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Which is the reason that there is so much difference in the price of bottled mineral water between European countries? For example in Greece a 0,5 lt bottle costs 0.5 euro but in e.g Italy, Germany or UK the same quantity is about five times higher. After all water is very important and crucial and in the majority of the countries access to public tap water is limited.

closed as off-topic by pnuts, JoErNanO, Tor-Einar Jarnbjo, Karlson, Gagravarr Apr 9 '15 at 19:04

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    I fail to see how this question might be travel-related? – JoErNanO Apr 9 '15 at 16:28
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    I'm voting to close this question as off-topic because I fail to see how it might be related to travel. – JoErNanO Apr 9 '15 at 16:38
  • @joernano buying bottles of water in different countries is something quite typical for travelers alike – user141 Apr 9 '15 at 16:46
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    You can easily find a 1:5 difference within Germany, between a cheap bottled water at a discount supermarket and a premium brand at a motorway shop. Note that in the EU there are different categories of waters, not all of them can all themselves “mineral water” and people are apparently to pay a premium for a fancy bottle from a well known source. Évian even produces “limited edition” bottles. – Relaxed Apr 9 '15 at 18:04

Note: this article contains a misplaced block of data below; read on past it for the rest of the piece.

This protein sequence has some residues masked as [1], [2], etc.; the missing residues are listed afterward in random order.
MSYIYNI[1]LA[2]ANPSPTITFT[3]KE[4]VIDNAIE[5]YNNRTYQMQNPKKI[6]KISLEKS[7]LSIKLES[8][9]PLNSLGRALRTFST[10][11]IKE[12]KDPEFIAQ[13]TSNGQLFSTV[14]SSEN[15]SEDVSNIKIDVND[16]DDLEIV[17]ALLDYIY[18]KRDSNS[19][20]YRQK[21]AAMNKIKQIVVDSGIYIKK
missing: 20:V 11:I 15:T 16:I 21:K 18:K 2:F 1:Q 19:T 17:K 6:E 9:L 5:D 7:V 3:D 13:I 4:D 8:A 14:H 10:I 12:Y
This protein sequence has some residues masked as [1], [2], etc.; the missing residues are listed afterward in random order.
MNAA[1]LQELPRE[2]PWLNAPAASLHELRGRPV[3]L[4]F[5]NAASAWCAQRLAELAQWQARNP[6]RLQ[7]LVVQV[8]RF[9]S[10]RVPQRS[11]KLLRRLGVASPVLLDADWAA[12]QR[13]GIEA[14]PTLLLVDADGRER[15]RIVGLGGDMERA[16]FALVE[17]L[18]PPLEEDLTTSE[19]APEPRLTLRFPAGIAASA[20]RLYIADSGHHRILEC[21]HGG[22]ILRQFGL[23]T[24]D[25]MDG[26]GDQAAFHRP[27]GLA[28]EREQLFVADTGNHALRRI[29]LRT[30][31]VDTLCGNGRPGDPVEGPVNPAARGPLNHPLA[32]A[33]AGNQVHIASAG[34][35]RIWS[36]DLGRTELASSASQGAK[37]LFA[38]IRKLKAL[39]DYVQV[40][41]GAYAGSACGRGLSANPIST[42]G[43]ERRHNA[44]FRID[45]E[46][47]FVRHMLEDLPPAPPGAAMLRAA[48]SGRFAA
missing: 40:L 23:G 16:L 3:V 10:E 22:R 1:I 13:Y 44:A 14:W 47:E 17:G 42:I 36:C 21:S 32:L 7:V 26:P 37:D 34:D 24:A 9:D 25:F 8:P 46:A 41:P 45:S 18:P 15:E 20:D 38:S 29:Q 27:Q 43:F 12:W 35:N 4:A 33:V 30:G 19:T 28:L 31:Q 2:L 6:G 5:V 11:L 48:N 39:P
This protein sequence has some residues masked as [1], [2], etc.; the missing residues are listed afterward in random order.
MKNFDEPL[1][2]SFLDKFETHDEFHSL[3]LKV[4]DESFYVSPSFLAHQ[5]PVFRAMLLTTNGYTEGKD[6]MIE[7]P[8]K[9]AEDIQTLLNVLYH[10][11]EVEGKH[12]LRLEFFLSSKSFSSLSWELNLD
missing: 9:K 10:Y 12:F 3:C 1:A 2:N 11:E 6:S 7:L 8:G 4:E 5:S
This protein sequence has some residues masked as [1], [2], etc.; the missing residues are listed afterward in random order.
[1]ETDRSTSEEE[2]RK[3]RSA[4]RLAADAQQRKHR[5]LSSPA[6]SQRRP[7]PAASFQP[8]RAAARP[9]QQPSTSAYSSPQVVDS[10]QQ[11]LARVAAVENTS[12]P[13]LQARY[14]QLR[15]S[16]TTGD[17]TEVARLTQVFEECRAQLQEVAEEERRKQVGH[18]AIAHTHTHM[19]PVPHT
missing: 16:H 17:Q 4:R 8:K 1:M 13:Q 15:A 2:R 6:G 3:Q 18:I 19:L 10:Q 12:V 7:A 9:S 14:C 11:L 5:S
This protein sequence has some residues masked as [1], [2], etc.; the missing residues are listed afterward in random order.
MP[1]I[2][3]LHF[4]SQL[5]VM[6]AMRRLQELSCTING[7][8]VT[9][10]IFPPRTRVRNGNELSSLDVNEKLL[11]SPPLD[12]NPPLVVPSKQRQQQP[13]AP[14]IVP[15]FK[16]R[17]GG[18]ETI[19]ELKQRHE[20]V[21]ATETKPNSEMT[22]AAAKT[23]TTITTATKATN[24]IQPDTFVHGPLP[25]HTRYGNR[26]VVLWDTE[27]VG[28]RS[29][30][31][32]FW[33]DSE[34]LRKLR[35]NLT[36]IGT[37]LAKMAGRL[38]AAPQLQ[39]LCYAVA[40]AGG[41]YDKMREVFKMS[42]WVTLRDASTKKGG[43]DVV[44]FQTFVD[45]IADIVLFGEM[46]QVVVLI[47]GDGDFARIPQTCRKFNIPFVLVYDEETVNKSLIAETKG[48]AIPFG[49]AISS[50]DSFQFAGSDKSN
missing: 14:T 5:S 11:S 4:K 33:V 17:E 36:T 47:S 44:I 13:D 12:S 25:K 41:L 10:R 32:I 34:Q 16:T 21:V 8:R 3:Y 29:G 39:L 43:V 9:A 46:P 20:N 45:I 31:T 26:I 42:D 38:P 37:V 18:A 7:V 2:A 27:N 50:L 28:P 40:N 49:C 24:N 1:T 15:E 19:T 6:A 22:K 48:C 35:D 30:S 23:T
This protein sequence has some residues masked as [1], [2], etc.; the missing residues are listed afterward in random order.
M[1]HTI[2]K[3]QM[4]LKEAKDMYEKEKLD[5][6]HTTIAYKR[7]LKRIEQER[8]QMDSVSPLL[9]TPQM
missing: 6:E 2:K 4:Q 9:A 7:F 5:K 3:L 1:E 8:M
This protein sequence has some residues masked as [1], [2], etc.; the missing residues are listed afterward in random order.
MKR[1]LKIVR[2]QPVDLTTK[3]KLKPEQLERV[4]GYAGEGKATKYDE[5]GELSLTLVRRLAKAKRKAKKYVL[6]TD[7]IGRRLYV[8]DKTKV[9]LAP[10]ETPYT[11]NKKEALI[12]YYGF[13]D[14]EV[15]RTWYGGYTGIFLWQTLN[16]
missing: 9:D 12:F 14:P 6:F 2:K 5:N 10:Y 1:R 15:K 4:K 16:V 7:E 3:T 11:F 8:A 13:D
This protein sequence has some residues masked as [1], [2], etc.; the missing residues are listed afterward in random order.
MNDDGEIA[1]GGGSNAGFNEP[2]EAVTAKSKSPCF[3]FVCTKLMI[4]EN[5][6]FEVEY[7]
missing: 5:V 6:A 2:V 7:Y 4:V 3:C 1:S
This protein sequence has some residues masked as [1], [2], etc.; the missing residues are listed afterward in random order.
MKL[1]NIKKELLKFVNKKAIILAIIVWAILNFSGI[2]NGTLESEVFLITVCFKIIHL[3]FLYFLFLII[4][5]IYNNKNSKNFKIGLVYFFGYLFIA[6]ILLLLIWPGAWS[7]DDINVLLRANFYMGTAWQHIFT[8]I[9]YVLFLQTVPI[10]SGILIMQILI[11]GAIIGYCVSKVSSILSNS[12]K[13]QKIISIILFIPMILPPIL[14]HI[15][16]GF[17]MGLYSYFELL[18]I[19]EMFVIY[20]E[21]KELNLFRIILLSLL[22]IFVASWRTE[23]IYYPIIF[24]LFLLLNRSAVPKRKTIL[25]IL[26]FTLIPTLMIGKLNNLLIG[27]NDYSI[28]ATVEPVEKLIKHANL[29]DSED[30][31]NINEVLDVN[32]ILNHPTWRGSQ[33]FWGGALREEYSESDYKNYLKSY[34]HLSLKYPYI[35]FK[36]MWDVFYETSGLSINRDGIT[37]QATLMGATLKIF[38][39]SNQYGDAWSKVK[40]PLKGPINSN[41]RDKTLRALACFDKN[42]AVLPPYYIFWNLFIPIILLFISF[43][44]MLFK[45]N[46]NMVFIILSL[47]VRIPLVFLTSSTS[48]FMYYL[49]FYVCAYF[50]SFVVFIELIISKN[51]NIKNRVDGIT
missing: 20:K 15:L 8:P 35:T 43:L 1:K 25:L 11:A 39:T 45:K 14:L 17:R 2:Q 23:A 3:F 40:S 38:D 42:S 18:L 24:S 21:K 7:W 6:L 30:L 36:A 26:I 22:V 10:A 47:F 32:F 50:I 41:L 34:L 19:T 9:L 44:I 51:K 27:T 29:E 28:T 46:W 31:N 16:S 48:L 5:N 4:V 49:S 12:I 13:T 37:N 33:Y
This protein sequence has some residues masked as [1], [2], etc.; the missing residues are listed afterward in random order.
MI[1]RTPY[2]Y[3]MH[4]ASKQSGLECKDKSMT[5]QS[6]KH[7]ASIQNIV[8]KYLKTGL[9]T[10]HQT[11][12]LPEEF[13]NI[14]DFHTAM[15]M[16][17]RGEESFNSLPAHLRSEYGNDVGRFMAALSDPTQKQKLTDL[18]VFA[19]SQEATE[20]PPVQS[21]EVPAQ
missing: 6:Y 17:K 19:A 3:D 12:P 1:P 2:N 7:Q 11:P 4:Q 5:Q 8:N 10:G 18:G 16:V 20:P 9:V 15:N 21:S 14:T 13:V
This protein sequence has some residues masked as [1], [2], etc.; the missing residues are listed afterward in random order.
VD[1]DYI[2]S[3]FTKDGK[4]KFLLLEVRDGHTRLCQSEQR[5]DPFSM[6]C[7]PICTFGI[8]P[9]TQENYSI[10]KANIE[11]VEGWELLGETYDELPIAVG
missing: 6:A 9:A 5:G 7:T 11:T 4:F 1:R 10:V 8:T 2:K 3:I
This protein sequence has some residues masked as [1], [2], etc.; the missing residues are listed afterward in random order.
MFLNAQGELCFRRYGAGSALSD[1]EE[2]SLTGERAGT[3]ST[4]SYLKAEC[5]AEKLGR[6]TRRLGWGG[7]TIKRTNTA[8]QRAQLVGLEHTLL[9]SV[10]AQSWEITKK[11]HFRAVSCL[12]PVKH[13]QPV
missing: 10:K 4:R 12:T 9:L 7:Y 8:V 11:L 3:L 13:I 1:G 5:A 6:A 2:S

• Also, Germans are very fond of sparkling water, which they typically call “Mineralwasser”. Have you check that the bottles you saw were really comparable? – Relaxed Apr 9 '15 at 18:05
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I am not aware of such difference in price for bottled water. I haven't been in Greece yet, but in most European countries I bought bottles of water for less then 50 ct per liter. That is in local supermarkets.

Could it be that you are comparing prices in bars and restaurants? Usually tap water is of high quality. In France for example, you can order still water or sparkling water in which case you pay between 2 and 4 euro. You could also ask for a carafe of water which usually is free of charge.

In most cases people just pay for the brand or because they consider it more appropriate for their social class.

So if there is a price difference it boils down to demand and availability. If most people drink tap water, only the upperclass drinks bottled water, who can afford high prices. Also with less people drinking bottled water, less quantities are needed, increasing the cost for transportation

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The answer is: The price is actually not that different. I travelled most of the European countries and mostly lived from food and drinks bought in local supermarkets. If you know where to buy, water isn't expensive in any european country. For example, in Germany you get a 0,5 l bottle of water for less than 15 cents (plus deposit of 25 cents). Actually, you won't find cheaper water in Spain, Italy, France, Great Britain, Sweden, Belgium etc. - but maybe in eastern europe. However, even in very expensive countries like Switzerland, Norway or Iceland you won't have to pay more than 50 cents per litre. But note that the latter three countries don't have Euro, but their own currency and a more decoupled economy which explains the difference.

So why do you think, the price is so different?

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